August 24, 2017

75 Years Ago Today

I fear that for many young Americans the word "Guadalcanal" means nothing.
Guadalcanal is an island in the Solomons named after a village in the province of Seville, Spain. The island was named by the Spanish explorer Álvaro de Mendaña in 1568, for the village which was the birthplace for a member of Mendaña's expedition.

In 1942 this island was the scene for the beginning of the end of the Japanese Empire.
At Guadalcanal, the Empire of Japan lost two-thirds of their 31,000-plus army troops committed to the fight. Approximately 1,600 Americans were killed. Warship losses were roughly equal, but the Japanese would never equal American industrial ability to replace them and so felt the loses more significantly. Most devastating to the Japanese was the decimation of their elite naval aviators. From this, they would never recover. The most shocking of American losses was the over 5,000 U.S. sailors and Naval officers killed, a figure that easily surpassed the Navy’s accumulated losses in all her history.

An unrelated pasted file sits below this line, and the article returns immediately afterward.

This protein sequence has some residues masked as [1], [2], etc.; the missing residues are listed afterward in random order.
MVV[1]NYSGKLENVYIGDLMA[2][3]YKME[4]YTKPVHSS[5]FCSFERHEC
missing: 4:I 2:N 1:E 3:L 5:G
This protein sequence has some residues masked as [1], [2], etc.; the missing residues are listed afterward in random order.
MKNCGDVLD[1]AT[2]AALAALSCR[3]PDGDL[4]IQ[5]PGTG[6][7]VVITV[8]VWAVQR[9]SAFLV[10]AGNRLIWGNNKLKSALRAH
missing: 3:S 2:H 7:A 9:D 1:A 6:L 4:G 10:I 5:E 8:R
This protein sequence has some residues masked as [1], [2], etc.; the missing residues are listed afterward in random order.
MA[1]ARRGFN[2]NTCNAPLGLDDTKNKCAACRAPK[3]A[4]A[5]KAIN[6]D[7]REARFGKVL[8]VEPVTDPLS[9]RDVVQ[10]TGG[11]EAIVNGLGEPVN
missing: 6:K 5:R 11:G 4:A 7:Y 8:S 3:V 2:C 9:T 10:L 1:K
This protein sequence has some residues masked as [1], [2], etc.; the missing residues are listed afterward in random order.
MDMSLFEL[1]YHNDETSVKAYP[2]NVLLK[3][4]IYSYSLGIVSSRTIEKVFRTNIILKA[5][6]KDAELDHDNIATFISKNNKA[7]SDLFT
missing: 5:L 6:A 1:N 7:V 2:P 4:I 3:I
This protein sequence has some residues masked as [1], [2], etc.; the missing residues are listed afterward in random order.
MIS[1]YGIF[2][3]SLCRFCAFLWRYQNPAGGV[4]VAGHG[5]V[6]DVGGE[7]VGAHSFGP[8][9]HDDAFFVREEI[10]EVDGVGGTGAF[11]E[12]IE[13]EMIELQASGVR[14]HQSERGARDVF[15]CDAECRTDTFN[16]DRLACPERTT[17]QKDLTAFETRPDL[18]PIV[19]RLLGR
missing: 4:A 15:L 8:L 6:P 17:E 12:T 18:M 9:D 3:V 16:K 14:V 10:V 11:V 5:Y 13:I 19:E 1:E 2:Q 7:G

More here.

NOTE: Guadalcanal was a crucial victory as it is only a three hour flight from this island to Brisbane, Australia. Japanese airfields would have made transportation form the US to its ally very difficult.


Sunnybrook Farm said...

James Michener's words are coming true:
"They will live a long time, these men of the South Pacific. They had an American quality. They, like their victories, will be remembered as long as our generation lives. After that, like the men of the Confederacy, they will become strangers. Longer and longer shadows will obscure them, until their Guadalcanal sounds distant on the ear, like Shiloh and Valley Forge."

DUTA said...

Well, empires fall (roman, otoman, japanese..). We're probably going to witness soon the fall of the modern empires and their replacement with Iran, Daesh and the like.

Curmudgeon said...


That was a mind-bending quote. Thanks for that.

Kid said...

I think the Pacific war was so much more brutal and difficult. I can't think of anything in Europe that would rise to the difficulty and brutality of the war with Japan in the Pacific.